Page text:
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Gladiolus Corm Rot Caused by Sclerotium rolfsii in Argentina

December 2001 , Volume 85 , Number  12
Pages  1,285.2 - 1,285.2

M. C. Rivera , E. R. Wright , and S. Capucchio , Cátedra de Fitopatología, Facultad de Agronomía, Universidad de Buenos Aires, Av. San Martín 4453 (1417), Buenos Aires, Argentina

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Accepted for publication 21 August 2001.

In 2000, rot was observed on Gladiolus sp. corms produced and stored in a production locale of the Province of Corrientes, Argentina. Symptoms were associated with the development of whitish mycelial strands and light brown 0.8- to 1.5-mm-diameter globose sclerotia typical of Sclerotium rolfsii Sacc. The fungus was isolated on potato dextrose agar. Pathogenicity tests were done by placing plugs of agar media containing mycelium and sclerotia on corms previously wounded with a scalpel. The corms were planted in sterilized soil, incubated at 20 ± 3°C, and watered frequently. Wilt symptoms were observed 40 days after planting. Basal leaves turned yellow and crown and corm rot developed. Thirty-eight percent of the plants failed to emerge due to corm rot. The pathogen was reisolated from inoculated corms that had become diseased. Control corms, which had been inoculated with sterile agar plugs, did not become diseased. The causal agent of the disease was confirmed as S. rolfsii. To our knowledge, this is the first documentation of gladiolus rot caused by S. rolfsii in Argentina.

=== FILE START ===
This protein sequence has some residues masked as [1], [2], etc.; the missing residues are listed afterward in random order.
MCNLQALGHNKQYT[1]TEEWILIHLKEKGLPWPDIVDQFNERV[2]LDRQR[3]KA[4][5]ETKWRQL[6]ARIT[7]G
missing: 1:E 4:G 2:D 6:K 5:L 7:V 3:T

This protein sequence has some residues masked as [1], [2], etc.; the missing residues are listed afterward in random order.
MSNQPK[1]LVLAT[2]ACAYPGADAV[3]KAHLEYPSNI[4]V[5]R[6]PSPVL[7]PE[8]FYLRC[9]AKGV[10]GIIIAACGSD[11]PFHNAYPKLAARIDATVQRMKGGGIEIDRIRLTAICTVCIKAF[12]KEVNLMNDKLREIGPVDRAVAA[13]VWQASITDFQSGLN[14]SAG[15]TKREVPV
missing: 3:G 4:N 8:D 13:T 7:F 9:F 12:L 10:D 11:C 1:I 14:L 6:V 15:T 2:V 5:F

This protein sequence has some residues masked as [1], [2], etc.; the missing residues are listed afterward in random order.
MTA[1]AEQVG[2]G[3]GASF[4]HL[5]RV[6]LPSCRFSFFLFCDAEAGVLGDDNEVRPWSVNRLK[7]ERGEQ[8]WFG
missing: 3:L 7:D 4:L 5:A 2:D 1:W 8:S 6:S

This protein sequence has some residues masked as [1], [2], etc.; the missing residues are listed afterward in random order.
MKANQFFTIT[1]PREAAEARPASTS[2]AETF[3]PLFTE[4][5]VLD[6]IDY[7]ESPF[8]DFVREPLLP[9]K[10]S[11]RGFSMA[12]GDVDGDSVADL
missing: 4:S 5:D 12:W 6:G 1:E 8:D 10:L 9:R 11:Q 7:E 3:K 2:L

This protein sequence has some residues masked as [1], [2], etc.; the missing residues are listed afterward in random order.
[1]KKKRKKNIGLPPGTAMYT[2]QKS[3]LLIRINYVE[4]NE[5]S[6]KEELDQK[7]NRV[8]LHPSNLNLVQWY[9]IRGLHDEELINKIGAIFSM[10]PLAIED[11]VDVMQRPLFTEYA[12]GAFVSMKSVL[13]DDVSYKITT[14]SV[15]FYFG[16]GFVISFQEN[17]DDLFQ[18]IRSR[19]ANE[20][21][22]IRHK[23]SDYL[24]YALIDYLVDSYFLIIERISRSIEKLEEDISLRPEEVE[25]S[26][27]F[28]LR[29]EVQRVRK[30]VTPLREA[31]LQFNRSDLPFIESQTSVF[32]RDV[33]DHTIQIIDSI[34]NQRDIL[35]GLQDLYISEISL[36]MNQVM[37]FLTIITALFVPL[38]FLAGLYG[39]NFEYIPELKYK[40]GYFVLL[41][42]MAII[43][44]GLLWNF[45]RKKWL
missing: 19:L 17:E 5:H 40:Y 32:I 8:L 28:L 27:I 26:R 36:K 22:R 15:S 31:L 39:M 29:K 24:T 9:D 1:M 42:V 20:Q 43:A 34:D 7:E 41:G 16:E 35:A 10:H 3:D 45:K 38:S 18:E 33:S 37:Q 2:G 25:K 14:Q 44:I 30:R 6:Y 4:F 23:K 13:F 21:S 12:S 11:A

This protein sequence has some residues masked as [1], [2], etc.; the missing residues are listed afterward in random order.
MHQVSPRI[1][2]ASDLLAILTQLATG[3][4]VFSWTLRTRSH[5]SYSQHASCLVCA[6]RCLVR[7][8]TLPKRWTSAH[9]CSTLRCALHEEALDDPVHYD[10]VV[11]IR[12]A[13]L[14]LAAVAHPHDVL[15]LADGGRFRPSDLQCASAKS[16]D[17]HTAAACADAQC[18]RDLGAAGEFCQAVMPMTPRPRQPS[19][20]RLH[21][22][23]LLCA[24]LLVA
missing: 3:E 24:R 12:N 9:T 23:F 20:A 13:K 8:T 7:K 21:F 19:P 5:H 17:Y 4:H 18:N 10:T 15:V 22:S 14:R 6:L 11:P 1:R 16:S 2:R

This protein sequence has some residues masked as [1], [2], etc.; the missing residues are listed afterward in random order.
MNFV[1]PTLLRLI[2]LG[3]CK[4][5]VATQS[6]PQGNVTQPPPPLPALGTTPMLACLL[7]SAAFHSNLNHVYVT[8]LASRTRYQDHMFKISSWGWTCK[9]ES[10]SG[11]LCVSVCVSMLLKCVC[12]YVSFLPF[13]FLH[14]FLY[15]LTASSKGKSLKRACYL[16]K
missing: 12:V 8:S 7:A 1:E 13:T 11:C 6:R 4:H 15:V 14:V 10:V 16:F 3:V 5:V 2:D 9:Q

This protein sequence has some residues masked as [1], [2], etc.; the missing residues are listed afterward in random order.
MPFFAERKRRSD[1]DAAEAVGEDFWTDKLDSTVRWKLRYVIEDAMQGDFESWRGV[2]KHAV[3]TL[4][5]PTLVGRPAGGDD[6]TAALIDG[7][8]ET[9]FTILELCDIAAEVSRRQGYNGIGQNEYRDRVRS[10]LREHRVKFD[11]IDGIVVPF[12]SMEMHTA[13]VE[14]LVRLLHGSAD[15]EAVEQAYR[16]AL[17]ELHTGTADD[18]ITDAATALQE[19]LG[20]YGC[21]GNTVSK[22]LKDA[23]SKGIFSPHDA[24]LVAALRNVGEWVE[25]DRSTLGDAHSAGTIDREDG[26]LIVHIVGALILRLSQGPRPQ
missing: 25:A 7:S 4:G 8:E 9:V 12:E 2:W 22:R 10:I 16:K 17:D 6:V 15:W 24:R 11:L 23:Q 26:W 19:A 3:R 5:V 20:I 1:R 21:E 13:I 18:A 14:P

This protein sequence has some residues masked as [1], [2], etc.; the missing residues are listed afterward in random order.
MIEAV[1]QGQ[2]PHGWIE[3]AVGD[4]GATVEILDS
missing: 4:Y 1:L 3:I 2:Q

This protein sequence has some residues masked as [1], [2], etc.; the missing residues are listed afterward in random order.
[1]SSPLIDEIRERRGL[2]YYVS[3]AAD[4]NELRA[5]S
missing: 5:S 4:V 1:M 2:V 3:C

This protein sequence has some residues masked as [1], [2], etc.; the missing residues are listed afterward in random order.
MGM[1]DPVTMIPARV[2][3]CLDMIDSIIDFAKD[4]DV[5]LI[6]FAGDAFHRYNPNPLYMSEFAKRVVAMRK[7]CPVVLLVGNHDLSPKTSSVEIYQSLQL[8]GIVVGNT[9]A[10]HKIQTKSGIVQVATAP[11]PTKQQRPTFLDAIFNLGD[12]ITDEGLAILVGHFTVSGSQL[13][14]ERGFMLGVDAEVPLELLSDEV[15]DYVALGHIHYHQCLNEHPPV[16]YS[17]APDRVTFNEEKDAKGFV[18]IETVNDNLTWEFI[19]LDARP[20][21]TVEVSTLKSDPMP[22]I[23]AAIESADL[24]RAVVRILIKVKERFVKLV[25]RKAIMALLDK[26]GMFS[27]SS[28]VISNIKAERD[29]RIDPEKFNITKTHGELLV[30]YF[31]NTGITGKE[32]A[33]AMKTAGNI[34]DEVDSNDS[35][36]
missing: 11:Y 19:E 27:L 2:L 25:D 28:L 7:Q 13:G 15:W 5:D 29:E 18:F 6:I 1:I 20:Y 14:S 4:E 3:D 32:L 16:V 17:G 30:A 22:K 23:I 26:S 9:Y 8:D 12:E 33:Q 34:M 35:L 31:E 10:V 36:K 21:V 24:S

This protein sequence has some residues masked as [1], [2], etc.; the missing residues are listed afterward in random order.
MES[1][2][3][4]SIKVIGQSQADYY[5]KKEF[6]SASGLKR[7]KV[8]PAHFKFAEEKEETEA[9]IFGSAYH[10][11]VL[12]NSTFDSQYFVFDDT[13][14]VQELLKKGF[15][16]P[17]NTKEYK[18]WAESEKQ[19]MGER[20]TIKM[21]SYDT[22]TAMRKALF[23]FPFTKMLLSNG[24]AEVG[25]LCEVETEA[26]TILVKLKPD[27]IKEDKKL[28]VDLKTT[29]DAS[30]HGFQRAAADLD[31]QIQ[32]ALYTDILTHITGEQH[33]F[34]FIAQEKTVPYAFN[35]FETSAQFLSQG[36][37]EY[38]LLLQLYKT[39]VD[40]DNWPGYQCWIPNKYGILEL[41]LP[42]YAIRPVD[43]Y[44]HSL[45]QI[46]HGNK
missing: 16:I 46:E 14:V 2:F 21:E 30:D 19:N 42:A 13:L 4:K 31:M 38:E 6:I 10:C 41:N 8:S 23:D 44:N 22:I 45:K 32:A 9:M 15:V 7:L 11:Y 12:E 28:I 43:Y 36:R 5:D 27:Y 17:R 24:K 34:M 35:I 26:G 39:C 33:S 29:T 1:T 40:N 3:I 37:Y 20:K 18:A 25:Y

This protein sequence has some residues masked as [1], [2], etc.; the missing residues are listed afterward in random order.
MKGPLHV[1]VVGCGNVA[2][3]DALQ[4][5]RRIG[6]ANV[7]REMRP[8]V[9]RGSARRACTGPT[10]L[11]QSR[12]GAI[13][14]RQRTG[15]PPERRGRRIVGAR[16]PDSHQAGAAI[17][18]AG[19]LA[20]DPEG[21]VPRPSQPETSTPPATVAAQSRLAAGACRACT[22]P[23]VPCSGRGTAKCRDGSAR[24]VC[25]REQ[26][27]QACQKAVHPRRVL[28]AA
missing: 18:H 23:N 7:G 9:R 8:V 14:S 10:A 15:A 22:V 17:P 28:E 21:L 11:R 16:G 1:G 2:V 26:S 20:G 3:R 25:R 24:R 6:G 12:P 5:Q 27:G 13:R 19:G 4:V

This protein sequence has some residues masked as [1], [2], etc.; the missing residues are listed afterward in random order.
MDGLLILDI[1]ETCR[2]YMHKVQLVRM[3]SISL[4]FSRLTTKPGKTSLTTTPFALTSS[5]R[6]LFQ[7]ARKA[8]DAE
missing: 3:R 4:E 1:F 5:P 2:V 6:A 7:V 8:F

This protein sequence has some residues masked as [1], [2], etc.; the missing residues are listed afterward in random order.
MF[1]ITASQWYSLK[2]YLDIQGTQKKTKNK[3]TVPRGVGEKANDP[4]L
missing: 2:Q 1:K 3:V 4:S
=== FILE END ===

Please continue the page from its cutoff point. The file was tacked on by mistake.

© 2001 The American Phytopathological Society